The automotive industry in Central Europe: A success?

The automotive industry has brought economic growth, but a developmental model based on foreign capital is reaching its limits

Slovak Governance Institute and CELSI, Slovakia, and IZA, Germany

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Elevator pitch

Central Europe has experienced one of the most impressive growth and convergence stories of recent times. In particular, this has been achieved on the back of foreign-owned, capital-intensive manufacturing production in the automotive sector. With large domestic supplier networks and high skill intensity, the presence of complex industry yields many economic benefits. However, this developmental path is now reaching its limits with the exhaustion of the available skilled workforce, limited investments in upgrading and research, and persistent regional inequalities.

Car production per 1,000 inhabitants,

Key findings


Supplier networks in the automotive industry contribute to job creation and linkages and spillovers stimulate the overall economy.

The automotive industry contributed to Central Europe’s economic convergence with the EU core through sophis-ticated production.

Foreign actors in the sector have helped shape national institutions in terms of education and training and labor market regulation.

Interconnections with the German economy proved beneficial during the Great Recession.


High levels of external dependence and low diversification of production in some countries raise their vulnerability to external shocks.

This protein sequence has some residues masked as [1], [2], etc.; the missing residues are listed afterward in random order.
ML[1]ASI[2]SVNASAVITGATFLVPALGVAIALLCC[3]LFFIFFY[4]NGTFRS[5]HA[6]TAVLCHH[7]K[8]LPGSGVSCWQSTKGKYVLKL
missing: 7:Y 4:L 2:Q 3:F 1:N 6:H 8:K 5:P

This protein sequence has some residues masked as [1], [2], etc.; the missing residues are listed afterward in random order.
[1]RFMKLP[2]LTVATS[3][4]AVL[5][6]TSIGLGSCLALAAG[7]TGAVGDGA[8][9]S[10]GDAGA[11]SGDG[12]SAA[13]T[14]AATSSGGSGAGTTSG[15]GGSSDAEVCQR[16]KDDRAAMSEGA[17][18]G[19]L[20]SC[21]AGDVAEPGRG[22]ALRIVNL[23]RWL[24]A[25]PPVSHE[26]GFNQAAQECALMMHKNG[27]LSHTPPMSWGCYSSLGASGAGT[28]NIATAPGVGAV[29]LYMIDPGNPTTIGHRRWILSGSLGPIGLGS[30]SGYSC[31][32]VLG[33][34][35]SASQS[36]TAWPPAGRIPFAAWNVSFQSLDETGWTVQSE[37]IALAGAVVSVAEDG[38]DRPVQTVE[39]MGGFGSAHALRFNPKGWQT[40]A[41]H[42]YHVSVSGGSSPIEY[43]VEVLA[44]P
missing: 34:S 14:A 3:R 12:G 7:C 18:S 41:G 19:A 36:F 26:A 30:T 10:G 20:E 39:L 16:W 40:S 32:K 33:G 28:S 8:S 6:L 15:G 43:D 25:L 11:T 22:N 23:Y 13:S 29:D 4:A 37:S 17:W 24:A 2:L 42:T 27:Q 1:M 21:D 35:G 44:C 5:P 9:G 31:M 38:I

While some upgrading has taken place, the share of research and development in employment and value added re-mains comparatively low.

Economic development has been uneven and regional inequalities continue to rise.

The skilled labor supply might soon be fully exhausted.

Author's main message

A developmental path in Central Europe based on foreign-owned, export-based manufacturing production has secured relative prosperity through economic growth and the advancement of educational and labor market institutions. In order to sustain prosperity, public policy should focus on increasing the share of research and development in the region, improving national skill bases, and diversifying production structures. A key lesson for developing countries aiming to successfully integrate into global production networks is that active governmental support, favorable human and physical capital endowments, and political stability are necessary.

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